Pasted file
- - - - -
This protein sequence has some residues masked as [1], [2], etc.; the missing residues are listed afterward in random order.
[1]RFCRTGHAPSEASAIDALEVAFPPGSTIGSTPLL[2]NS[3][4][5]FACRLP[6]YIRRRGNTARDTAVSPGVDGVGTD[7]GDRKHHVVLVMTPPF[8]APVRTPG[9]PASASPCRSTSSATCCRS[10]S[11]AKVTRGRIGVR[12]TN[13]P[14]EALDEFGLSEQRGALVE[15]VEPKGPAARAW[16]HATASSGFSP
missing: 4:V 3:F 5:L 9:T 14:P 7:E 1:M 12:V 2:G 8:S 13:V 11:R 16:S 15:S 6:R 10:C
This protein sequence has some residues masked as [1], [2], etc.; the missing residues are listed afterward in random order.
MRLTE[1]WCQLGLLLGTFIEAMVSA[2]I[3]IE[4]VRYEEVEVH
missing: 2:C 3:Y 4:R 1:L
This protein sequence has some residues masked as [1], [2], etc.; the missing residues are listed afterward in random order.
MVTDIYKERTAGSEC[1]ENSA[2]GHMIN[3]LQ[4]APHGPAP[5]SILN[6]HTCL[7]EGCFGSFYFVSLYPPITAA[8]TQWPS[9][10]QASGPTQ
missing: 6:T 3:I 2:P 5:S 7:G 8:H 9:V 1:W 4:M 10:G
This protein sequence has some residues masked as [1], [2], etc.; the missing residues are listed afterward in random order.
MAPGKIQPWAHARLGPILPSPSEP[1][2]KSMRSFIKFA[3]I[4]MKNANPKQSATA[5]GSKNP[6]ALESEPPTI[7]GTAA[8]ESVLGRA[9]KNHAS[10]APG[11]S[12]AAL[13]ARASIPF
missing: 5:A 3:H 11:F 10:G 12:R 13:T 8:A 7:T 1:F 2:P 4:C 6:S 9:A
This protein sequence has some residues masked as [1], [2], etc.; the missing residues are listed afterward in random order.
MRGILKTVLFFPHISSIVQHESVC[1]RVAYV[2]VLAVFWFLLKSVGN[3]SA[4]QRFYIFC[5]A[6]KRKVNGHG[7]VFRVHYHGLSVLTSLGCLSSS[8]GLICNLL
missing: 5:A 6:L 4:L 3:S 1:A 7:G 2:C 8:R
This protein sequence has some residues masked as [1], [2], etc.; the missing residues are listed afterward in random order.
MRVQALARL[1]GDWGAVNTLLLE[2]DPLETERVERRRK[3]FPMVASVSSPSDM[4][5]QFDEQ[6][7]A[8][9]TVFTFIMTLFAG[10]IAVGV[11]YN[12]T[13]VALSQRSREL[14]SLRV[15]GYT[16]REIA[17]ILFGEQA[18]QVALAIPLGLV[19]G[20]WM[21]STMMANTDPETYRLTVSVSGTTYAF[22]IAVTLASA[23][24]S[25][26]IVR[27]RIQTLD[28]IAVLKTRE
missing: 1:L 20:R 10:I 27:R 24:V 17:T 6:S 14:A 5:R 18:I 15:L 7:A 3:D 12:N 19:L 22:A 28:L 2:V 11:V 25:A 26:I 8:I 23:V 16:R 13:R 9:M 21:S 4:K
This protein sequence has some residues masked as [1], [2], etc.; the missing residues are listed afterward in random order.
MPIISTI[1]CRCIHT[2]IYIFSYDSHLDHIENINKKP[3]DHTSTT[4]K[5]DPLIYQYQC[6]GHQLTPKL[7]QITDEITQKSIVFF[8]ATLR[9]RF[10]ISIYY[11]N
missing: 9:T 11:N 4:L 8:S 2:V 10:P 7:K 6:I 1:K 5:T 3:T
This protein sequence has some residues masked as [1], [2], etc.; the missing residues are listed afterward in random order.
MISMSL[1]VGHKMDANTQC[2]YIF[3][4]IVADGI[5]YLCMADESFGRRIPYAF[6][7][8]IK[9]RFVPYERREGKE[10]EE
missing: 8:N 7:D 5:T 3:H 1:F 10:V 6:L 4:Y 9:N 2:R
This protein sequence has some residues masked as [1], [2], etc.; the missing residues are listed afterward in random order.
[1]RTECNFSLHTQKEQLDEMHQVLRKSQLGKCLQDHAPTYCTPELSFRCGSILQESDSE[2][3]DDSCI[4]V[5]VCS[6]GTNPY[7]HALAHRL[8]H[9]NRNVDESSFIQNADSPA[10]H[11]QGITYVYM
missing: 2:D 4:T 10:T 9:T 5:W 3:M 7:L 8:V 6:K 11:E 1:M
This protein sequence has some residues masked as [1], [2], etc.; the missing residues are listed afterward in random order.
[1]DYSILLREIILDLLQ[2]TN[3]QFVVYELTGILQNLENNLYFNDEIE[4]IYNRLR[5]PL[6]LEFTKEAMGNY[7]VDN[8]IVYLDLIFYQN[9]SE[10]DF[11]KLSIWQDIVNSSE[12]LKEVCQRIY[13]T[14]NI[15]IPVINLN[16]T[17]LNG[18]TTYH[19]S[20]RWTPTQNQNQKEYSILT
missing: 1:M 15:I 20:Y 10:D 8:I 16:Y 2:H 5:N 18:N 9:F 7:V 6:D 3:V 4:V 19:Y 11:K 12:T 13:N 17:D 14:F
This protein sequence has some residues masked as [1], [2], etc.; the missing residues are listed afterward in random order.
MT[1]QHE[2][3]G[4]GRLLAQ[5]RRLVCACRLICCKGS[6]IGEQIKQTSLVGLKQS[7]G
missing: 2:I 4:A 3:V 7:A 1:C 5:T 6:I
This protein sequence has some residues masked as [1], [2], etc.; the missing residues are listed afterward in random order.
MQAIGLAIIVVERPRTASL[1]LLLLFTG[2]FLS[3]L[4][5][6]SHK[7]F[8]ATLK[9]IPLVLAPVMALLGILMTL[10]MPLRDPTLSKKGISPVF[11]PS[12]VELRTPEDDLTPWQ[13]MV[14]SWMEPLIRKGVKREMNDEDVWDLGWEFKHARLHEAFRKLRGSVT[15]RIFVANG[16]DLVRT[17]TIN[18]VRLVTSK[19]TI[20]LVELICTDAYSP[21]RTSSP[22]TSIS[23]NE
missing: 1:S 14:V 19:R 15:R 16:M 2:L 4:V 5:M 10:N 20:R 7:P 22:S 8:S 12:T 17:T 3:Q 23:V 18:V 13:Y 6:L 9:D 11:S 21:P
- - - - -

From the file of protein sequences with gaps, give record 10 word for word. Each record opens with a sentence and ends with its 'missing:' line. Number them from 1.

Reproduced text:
This protein sequence has some residues masked as [1], [2], etc.; the missing residues are listed afterward in random order.
[1]DYSILLREIILDLLQ[2]TN[3]QFVVYELTGILQNLENNLYFNDEIE[4]IYNRLR[5]PL[6]LEFTKEAMGNY[7]VDN[8]IVYLDLIFYQN[9]SE[10]DF[11]KLSIWQDIVNSSE[12]LKEVCQRIY[13]T[14]NI[15]IPVINLN[16]T[17]LNG[18]TTYH[19]S[20]RWTPTQNQNQKEYSILT
missing: 1:M 15:I 20:Y 10:D 8:I 16:Y 2:H 5:N 18:N 9:F 7:V 6:D 3:V 4:V 19:Y 11:K 12:T 13:N 17:D 14:F